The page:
Sen. Martha McSally says decision to share story of sexual assault was made just two days beforehand

McSally said she decided on a Monday night, ahead of a Wednesday hearing.

April 4, 2019, 3:13 PM

Sen. Martha McSally told an audience Thursday that she decided to reveal she had been raped while in the Air Force just two days before the dramatic moment that put a new spotlight on sexual assault in the military.

A few months ago, she said, it “wouldn’t have been in the cards," to speak at an event at the U.S. Naval Academy in Annapolis, Md., focused on sexual assault and harassment at colleges, universities and service academies.

"I didn’t plan on being here,” said McSally, a former Air Force pilot and Arizona Republican.

The main entrance gate of the U.S. Naval Academy in Annapolis, Md., April 19, 2016.
The main entrance gate of the U.S. Naval Academy in Annapolis, Md., April 19, 2016.
The Washington Post/Linda Davidson/The Washington Post/Getty Images

McSally revealed at a congressional hearing last month that she was raped by a senior officer during her time in the Air Force.

“I stayed silent for many years, but later in my career, as the military grappled with the scandals, and their wholly inadequate responses, I felt the need to let some people know I too was a survivor," McSally told the Senate Armed Services Committee in March. "I was horrified at how my attempt to share generally my experiences was handled.”

PHOTO: May 14, 2002 file photo of then-Air Force Lt. Col. Martha McSally on Capitol Hill in Washington.
May 14, 2002 file photo of then-Air Force Lt. Col. Martha McSally on Capitol Hill. After more than a decade of wars in Iraq and Afghanistan, dozens of military veterans are running for Congress this election year.
Kenneth Lambert, File/AP Photo

On Thursday, the senator said that her decision to share her story happened on a Monday night, ahead of the Wednesday hearing. She said that she hoped her testimony would be a source of inspiration and hope for other survivors.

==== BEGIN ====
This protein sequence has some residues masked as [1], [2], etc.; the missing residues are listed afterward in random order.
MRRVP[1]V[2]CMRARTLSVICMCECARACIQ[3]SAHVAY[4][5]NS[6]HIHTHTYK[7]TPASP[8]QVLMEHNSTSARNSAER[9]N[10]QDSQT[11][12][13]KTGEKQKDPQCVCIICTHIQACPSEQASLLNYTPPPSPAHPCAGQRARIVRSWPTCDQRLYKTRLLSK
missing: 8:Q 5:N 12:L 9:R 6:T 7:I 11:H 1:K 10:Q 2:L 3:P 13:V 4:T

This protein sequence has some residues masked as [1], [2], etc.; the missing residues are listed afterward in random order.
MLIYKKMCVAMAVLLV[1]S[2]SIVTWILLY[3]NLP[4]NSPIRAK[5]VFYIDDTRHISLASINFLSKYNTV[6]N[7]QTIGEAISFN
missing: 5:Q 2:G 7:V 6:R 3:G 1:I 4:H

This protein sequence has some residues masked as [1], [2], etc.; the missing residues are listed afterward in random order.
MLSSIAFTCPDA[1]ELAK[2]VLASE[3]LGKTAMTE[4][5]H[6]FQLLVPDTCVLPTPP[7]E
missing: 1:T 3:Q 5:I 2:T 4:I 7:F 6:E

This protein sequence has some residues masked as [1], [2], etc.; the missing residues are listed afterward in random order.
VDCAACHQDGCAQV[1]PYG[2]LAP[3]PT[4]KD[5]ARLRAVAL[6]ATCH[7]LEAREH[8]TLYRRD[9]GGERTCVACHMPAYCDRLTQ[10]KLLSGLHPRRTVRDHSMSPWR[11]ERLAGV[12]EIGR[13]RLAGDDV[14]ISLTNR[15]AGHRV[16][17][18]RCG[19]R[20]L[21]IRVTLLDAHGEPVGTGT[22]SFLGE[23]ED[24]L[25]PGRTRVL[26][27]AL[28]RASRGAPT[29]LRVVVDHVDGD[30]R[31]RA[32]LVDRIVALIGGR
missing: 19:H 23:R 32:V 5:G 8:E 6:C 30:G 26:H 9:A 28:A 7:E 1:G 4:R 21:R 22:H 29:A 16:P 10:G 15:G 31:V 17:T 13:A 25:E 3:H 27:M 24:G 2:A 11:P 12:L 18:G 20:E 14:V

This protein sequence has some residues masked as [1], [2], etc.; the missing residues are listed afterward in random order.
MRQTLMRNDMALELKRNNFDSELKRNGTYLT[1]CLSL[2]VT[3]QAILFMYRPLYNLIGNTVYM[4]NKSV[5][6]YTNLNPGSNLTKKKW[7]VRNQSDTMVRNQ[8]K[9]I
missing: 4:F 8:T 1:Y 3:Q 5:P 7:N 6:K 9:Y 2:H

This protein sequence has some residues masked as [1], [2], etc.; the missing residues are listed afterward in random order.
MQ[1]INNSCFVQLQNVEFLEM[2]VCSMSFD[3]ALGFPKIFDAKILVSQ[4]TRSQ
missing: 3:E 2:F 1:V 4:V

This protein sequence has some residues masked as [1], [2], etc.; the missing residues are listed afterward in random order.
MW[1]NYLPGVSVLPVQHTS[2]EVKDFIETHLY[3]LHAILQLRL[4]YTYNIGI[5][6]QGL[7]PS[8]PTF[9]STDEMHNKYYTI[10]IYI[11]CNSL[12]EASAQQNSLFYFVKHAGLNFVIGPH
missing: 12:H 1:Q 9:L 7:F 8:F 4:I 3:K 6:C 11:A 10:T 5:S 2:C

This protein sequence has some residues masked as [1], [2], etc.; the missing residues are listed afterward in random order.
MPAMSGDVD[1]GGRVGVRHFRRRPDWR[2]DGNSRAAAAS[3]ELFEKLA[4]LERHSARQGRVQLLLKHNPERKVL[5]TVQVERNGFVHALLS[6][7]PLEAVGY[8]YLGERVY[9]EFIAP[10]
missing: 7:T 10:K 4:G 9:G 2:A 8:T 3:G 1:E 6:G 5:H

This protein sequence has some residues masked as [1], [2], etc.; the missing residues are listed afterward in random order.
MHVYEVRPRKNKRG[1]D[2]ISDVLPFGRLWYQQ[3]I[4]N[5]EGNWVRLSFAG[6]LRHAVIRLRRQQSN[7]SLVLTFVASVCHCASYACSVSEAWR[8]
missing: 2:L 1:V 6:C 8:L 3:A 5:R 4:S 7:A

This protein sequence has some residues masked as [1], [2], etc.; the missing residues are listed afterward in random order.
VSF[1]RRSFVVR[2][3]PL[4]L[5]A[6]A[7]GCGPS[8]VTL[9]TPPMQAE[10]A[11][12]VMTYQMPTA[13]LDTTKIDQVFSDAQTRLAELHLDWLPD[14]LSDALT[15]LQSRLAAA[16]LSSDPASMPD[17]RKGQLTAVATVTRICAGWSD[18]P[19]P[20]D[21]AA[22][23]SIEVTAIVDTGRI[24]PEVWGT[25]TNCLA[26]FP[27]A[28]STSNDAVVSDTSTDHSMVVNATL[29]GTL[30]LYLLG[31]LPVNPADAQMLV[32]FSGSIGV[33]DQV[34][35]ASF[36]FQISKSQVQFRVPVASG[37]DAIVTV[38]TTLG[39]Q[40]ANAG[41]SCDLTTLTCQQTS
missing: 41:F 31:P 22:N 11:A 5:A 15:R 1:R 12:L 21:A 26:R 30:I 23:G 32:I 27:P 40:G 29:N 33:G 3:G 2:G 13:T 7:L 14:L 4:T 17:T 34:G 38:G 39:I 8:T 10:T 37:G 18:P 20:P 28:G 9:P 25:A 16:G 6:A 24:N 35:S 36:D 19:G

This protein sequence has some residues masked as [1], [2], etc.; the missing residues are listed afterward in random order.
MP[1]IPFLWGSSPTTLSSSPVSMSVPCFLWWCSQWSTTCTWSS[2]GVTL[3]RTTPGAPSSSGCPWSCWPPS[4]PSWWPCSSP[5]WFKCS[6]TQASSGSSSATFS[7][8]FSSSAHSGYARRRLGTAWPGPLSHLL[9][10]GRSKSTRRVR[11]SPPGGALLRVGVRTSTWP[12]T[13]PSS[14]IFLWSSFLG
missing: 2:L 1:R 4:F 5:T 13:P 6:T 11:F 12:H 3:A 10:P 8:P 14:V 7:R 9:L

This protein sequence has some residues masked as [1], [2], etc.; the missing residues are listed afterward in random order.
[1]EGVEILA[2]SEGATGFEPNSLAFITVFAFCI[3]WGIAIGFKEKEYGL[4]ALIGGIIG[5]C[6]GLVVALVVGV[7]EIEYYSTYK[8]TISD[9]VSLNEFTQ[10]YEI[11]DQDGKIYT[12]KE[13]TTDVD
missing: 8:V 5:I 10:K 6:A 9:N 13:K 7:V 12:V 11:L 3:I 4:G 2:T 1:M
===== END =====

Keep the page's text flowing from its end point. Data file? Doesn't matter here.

McSally appealed to military and higher education leaders gathered for the Thursday event, telling them that their responsibility is to ensure that sexual assault does not happen to the students at their institutions.

“These are the formative years of their life,” McSally said. "These people show up as teenagers."

The nation’s first female fighter pilot to serve in combat, McSally served for 26 years in the Air Force.

Earlier this year, an anonymous survey of the 12,000 cadets and midshipmen at the three military service academies found 747 reports of unwanted sexual conduct during the last academic year. The survey, conducted by the Pentagon, defines unwanted sexual contact as ranging from unwanted touching to rape.

McSally also referred to sexual abuse she said she experienced before she entered the Air Force, adding that it was part of her decision to leave home and go to the academy.

McSally told the Wall Street Journal last year that she was sexually abused by a coach while she was in high school. He denied the allegations.

Rep. Jackie Speier, D-Calif., spoke at the event Thursday evening, telling the audience that if she could convey one message it would be to believe the victim.

“We somehow have allowed either misinformation or commentary to allow us to think that maybe they’re lying,” the congresswoman said, in a system where already the vast majority of people don’t come forward.

Speier has pushed for legislation that the House of Representatives approved Thursday, which would renew the Violence Against Women Act.